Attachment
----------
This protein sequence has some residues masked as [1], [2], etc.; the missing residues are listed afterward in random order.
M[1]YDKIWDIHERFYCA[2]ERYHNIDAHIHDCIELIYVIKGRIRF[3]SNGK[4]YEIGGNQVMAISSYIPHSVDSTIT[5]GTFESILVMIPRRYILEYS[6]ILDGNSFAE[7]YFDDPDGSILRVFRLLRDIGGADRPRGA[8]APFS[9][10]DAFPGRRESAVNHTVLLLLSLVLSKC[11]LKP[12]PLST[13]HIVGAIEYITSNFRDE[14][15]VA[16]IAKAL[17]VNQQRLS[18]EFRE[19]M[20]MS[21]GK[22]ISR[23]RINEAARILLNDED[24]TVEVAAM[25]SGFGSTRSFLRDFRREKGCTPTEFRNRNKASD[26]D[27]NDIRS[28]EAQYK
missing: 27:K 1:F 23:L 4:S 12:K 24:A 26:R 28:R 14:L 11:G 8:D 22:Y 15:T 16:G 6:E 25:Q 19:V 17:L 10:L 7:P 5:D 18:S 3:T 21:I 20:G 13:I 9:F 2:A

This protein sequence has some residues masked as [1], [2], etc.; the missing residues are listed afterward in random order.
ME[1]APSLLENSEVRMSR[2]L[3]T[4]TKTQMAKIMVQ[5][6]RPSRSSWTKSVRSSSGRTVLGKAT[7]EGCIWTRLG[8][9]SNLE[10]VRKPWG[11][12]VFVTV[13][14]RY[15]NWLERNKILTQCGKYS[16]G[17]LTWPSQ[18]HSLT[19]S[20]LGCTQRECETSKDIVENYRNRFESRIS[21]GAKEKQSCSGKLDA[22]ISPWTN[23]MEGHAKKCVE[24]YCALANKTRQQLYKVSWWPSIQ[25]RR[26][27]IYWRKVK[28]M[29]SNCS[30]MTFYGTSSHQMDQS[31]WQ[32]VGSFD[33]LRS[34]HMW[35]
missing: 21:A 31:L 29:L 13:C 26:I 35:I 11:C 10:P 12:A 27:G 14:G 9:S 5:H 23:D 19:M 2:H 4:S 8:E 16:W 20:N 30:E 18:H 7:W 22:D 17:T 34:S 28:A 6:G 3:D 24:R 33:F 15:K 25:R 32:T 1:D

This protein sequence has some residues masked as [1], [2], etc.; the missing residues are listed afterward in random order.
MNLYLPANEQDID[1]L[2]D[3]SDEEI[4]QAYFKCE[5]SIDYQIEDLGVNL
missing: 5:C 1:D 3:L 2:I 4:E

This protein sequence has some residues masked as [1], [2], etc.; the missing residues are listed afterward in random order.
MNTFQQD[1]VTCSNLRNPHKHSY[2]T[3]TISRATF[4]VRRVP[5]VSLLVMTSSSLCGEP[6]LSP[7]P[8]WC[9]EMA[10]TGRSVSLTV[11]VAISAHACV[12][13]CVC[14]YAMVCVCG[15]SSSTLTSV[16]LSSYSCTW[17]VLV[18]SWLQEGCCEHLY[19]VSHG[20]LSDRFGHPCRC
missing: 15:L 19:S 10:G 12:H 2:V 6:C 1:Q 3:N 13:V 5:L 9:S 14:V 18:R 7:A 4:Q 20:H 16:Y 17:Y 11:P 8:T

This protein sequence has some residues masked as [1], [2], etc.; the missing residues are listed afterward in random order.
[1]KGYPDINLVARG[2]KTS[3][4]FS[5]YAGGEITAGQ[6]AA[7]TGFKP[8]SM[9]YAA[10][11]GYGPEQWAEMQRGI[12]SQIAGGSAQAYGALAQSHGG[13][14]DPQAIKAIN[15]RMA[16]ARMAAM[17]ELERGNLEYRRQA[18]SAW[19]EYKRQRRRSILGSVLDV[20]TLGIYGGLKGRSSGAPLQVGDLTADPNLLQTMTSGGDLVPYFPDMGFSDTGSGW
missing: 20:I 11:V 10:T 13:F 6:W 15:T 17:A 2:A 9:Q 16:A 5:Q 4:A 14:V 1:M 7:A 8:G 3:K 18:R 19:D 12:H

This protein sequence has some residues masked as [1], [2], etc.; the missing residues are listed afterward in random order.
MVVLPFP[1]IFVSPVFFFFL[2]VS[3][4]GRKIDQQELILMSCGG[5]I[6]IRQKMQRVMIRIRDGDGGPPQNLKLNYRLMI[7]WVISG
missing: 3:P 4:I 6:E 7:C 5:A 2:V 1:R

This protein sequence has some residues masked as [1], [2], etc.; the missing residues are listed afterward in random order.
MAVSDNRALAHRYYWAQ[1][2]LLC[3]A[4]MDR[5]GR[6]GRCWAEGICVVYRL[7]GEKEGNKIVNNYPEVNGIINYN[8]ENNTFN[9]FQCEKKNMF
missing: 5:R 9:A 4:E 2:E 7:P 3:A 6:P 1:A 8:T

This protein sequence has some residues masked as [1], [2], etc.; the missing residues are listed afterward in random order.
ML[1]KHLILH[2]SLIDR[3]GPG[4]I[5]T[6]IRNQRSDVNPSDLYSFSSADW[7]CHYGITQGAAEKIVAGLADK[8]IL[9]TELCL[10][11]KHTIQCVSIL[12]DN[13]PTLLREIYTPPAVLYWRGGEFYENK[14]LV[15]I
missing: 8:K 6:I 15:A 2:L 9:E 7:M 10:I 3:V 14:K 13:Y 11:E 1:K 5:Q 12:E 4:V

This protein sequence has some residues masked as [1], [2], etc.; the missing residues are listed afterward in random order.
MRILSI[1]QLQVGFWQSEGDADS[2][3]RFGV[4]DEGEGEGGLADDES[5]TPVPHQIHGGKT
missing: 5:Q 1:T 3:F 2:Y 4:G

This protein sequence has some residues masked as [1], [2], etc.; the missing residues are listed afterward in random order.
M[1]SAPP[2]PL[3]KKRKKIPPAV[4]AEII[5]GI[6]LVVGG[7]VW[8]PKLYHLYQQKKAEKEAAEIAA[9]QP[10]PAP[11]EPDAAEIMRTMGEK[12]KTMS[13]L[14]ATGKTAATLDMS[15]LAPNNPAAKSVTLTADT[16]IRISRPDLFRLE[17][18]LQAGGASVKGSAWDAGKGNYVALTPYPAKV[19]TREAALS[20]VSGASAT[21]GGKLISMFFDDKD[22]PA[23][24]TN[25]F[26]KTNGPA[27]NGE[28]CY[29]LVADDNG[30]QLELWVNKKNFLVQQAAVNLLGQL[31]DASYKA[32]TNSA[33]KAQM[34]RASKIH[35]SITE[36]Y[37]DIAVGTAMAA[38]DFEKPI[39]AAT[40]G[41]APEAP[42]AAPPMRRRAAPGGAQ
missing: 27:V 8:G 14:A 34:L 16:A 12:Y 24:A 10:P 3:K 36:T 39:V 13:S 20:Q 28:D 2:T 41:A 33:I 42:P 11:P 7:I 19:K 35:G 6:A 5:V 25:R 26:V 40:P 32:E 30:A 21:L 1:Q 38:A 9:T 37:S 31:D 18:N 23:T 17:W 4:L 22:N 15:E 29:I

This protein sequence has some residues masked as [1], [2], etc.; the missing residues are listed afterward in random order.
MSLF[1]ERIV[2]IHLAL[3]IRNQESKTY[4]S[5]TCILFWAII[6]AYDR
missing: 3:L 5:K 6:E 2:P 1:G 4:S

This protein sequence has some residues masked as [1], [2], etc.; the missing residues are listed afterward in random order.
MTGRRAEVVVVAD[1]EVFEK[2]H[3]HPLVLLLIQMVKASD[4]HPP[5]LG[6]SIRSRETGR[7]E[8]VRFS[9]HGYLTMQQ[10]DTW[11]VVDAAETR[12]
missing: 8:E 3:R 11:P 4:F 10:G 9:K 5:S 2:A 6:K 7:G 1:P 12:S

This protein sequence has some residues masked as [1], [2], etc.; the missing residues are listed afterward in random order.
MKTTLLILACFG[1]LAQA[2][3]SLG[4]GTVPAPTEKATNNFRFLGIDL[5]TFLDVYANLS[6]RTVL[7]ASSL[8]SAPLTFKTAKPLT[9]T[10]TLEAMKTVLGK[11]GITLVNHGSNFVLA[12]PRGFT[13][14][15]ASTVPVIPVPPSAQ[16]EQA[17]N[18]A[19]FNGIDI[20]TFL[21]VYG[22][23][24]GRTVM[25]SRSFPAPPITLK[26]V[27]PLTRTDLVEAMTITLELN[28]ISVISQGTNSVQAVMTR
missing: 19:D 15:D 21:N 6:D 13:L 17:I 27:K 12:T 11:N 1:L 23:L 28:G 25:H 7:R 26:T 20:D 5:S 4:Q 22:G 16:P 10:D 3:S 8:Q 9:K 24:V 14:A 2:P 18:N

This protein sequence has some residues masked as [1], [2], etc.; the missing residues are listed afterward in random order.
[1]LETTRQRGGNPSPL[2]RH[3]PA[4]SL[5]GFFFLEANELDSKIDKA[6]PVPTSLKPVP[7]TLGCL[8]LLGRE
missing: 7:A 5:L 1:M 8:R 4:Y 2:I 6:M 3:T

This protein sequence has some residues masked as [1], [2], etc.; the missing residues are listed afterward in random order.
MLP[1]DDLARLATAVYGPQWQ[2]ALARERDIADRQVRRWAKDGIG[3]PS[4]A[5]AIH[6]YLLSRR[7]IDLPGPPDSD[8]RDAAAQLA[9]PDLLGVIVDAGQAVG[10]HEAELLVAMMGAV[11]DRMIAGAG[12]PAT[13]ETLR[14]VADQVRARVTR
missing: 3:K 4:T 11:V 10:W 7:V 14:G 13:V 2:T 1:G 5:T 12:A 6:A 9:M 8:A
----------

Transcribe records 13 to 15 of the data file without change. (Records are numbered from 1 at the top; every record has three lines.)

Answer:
This protein sequence has some residues masked as [1], [2], etc.; the missing residues are listed afterward in random order.
MKTTLLILACFG[1]LAQA[2][3]SLG[4]GTVPAPTEKATNNFRFLGIDL[5]TFLDVYANLS[6]RTVL[7]ASSL[8]SAPLTFKTAKPLT[9]T[10]TLEAMKTVLGK[11]GITLVNHGSNFVLA[12]PRGFT[13][14][15]ASTVPVIPVPPSAQ[16]EQA[17]N[18]A[19]FNGIDI[20]TFL[21]VYG[22][23][24]GRTVM[25]SRSFPAPPITLK[26]V[27]PLTRTDLVEAMTITLELN[28]ISVISQGTNSVQAVMTR
missing: 19:D 15:D 21:N 6:D 13:L 17:I 27:K 12:T 11:N 1:L 23:L 28:G 25:H 7:R 26:T 20:D 5:S 4:Q 22:G 16:P 10:D 3:S 8:Q 9:K 24:V 14:A 2:P 18:N

This protein sequence has some residues masked as [1], [2], etc.; the missing residues are listed afterward in random order.
[1]LETTRQRGGNPSPL[2]RH[3]PA[4]SL[5]GFFFLEANELDSKIDKA[6]PVPTSLKPVP[7]TLGCL[8]LLGRE
missing: 7:A 5:L 1:M 8:R 4:Y 2:I 6:M 3:T

This protein sequence has some residues masked as [1], [2], etc.; the missing residues are listed afterward in random order.
MLP[1]DDLARLATAVYGPQWQ[2]ALARERDIADRQVRRWAKDGIG[3]PS[4]A[5]AIH[6]YLLSRR[7]IDLPGPPDSD[8]RDAAAQLA[9]PDLLGVIVDAGQAVG[10]HEAELLVAMMGAV[11]DRMIAGAG[12]PAT[13]ETLR[14]VADQVRARVTR
missing: 3:K 4:T 11:V 10:W 7:V 14:G 13:V 2:T 1:G 5:T 12:A 6:A 9:M 8:A